Jeremiah P. Ostriker

Princeton University, Princeton, New Jersey, United States

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Publications (374)2096.19 Total impact

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    Hy Trac, Paul Bode, Jeremiah P. Ostriker
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    ABSTRACT: We present templates for the Sunyaev-Zel'dovich (SZ) angular power spectrum based on four models for the nonlinear gas distribution. The frequency-dependent SZ temperature fluctuations, with thermal (TSZ) and kinetic (KSZ) contributions, are calculated by tracing through a dark matter simulation, processed to include gas in dark matter halos and in the filamentary intergalactic medium. Different halo gas models are compared to study how star formation, energetic feedback, and nonthermal pressure support influence the angular power spectrum. The standard model has been calibrated to reproduce the stellar and gas fractions and X-ray scaling relations measured from low redshift clusters and groups. The other models illustrate the current theoretical and empirical uncertainties relating to properties of the intracluster medium. Relative to the standard model, their angular power spectra differ by approximately 50% (TSZ), 20% (KSZ), and 40% (SZ at 148 GHz) for l=3000, sigma_8=0.8, and homogeneous reionization at z=10. The angular power spectrum decreases in amplitude as gas mass and binding energy is removed through star formation, and as gas is pushed out to larger radii by energetic feedback. With nonthermal pressure support, less pressure is required to maintain hydrostatic equilibrium, thus reducing the thermal contribution to the SZ power. We also calculate the SZ templates as a function of sigma_8 and quantify this dependence. Assuming C_l is proprotional to (sigma_8/0.8)^alpha, the effective scaling index ranges from 7<alpha_tsz<9, 4.5<alpha_ksz<5.5, and 6.5<alpha_sz(148 GHz)<8 at l=3000 for 0.6<sigma_8<1. The template spectra are publicly available and can be used when fitting for the SZ contribution to the cosmic microwave background on arcminute scales. Comment: 14 pages, 10 figures, to be submitted to ApJ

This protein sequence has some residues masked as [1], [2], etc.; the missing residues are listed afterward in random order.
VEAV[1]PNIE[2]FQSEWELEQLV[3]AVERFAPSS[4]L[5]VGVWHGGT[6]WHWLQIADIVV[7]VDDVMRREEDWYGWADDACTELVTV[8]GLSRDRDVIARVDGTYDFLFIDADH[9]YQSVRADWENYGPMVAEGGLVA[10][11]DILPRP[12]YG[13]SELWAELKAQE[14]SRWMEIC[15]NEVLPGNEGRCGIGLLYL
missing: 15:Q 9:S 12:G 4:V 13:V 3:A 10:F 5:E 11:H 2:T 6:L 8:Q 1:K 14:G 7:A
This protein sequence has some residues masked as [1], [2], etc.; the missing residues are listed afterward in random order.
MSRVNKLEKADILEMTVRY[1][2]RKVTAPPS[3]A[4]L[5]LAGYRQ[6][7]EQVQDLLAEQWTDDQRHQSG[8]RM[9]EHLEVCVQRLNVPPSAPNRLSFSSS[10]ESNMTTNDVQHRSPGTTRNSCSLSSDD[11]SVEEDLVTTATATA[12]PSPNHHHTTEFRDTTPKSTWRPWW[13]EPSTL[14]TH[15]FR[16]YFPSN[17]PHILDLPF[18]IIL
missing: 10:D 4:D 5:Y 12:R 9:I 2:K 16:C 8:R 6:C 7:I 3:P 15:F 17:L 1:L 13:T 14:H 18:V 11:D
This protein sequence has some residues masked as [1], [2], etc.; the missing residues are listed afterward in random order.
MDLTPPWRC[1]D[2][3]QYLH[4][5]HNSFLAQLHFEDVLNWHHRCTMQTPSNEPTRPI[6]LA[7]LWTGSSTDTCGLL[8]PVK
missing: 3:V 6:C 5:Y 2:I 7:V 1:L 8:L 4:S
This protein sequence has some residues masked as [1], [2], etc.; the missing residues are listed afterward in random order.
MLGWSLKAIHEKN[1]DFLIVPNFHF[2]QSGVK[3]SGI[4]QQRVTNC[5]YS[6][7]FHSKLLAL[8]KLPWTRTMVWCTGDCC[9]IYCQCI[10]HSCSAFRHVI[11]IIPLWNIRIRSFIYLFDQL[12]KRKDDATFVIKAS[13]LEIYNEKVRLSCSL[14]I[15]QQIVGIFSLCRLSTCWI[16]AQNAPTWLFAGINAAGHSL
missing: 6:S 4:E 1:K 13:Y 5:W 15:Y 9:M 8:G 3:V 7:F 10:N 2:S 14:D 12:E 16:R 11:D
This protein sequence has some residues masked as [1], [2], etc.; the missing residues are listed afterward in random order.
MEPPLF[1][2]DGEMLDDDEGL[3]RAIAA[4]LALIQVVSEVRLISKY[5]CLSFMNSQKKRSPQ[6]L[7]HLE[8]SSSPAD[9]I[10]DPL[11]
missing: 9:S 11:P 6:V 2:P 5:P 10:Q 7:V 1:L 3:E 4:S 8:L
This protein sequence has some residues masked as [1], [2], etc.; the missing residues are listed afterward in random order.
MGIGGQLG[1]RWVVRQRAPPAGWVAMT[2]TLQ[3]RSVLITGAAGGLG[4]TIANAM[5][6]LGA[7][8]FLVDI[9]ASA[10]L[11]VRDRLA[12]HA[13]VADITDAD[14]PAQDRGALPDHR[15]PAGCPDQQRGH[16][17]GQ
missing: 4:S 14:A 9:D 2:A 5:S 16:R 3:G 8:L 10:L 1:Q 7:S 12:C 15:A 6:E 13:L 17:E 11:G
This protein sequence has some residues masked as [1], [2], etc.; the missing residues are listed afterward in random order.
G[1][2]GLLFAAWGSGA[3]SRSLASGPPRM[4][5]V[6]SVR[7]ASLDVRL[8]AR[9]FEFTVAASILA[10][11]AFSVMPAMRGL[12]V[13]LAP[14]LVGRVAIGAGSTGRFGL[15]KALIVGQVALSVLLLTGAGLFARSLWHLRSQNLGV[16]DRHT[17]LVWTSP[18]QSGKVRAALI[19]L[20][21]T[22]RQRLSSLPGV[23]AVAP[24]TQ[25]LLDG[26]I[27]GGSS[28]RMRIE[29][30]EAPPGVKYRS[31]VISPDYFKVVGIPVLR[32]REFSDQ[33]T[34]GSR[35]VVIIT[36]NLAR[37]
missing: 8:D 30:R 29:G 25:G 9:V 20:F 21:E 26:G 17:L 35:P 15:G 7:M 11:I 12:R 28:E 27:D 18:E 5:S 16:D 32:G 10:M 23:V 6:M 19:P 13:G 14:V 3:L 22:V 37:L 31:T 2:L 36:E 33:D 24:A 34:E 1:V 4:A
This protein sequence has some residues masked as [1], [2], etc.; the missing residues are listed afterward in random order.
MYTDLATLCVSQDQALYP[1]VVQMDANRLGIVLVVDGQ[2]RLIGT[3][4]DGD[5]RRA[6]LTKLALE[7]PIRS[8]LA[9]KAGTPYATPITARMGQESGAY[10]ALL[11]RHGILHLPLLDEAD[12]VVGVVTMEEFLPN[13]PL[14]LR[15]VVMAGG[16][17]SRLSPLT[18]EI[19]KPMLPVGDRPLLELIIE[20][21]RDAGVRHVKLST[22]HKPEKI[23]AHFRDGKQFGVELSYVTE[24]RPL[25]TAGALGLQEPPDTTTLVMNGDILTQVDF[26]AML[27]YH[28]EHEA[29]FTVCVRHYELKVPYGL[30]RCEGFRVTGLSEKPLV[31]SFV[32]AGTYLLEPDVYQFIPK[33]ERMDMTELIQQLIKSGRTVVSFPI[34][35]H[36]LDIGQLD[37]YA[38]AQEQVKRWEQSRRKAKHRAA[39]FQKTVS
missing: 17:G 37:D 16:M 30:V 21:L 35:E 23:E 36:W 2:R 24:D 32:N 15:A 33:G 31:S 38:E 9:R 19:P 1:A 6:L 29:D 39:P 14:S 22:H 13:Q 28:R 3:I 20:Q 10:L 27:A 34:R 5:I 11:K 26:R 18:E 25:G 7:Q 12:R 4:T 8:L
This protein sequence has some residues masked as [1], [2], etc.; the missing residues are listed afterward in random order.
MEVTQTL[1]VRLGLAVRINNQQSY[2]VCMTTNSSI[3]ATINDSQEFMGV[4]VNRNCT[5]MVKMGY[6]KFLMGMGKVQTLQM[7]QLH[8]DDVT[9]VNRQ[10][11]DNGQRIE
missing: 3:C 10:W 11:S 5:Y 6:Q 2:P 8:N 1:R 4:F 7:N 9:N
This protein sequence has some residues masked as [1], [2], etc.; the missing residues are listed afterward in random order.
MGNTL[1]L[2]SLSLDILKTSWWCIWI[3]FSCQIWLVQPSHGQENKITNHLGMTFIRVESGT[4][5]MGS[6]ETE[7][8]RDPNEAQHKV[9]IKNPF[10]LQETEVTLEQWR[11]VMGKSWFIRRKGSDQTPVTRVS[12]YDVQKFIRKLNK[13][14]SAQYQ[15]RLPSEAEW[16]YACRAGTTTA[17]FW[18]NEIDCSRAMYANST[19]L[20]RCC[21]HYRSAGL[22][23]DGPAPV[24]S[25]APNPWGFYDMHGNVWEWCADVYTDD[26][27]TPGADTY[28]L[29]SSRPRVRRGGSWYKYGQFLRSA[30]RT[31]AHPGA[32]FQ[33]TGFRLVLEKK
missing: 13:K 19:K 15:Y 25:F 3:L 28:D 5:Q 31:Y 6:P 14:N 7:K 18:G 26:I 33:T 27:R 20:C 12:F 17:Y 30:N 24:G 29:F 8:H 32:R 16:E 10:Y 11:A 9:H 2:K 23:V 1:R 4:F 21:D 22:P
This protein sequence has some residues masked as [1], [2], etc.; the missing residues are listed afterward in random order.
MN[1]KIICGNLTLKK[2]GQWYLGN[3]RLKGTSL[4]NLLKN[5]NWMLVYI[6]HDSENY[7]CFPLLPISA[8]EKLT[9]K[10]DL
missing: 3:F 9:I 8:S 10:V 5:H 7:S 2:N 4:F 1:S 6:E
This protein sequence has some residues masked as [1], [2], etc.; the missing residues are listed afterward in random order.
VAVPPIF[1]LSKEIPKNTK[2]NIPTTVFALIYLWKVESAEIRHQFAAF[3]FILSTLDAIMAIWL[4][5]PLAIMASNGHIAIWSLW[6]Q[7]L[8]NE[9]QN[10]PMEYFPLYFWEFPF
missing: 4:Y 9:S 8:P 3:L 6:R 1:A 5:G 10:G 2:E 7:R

The Astrophysical Journal 06/2010; · 6.73 Impact Factor
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    ABSTRACT: The deposition of mechanical feedback from a supermassive black hole (SMBH) in an active galactic nucleus (AGN) into the surrounding galaxy occurs via broad-line winds which must carry mass and radial momentum as well as energy. The effect can be summarized by the dimensionless parameter $\eta=dot{M_outflow}/dot{M_accretion}= (2 \epsilon_w c^2)/v_w^2$ where ($\epslion_w \equiv dot{E}_w/(dot{M_accretion} c^2)$) is the efficiency by which accreted matter is turned into wind energy in the disc surrounding the central SMBH. The outflowing mass and omentum are proportional to $\eta$, and many prior treatments have essentially assumed that $\eta=0$. We perform one- and two-dimensional simulations and find that the growth of the central SMBH is very sensitive to the inclusion of the mass and momentum driving but is insensitive to the assumed mechanical efficiency. For example in representative calculations, the omission of momentum and mass feedback leads to an hundred fold increase in the mass of the SMBH to over $10^{10} \Msun$. When allowance is made for momentum driving, the final SMBH mass is much lower and the wind efficiencies which lead to the most observationally acceptable results are relatively low with $\epsilon_w \lesssim 10^{-4}$. Comment: 10 pages, 8 figures, resubmitted to ApJ, added references
    04/2010;
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    L. Ciotti, J. P. Ostriker, D. Proga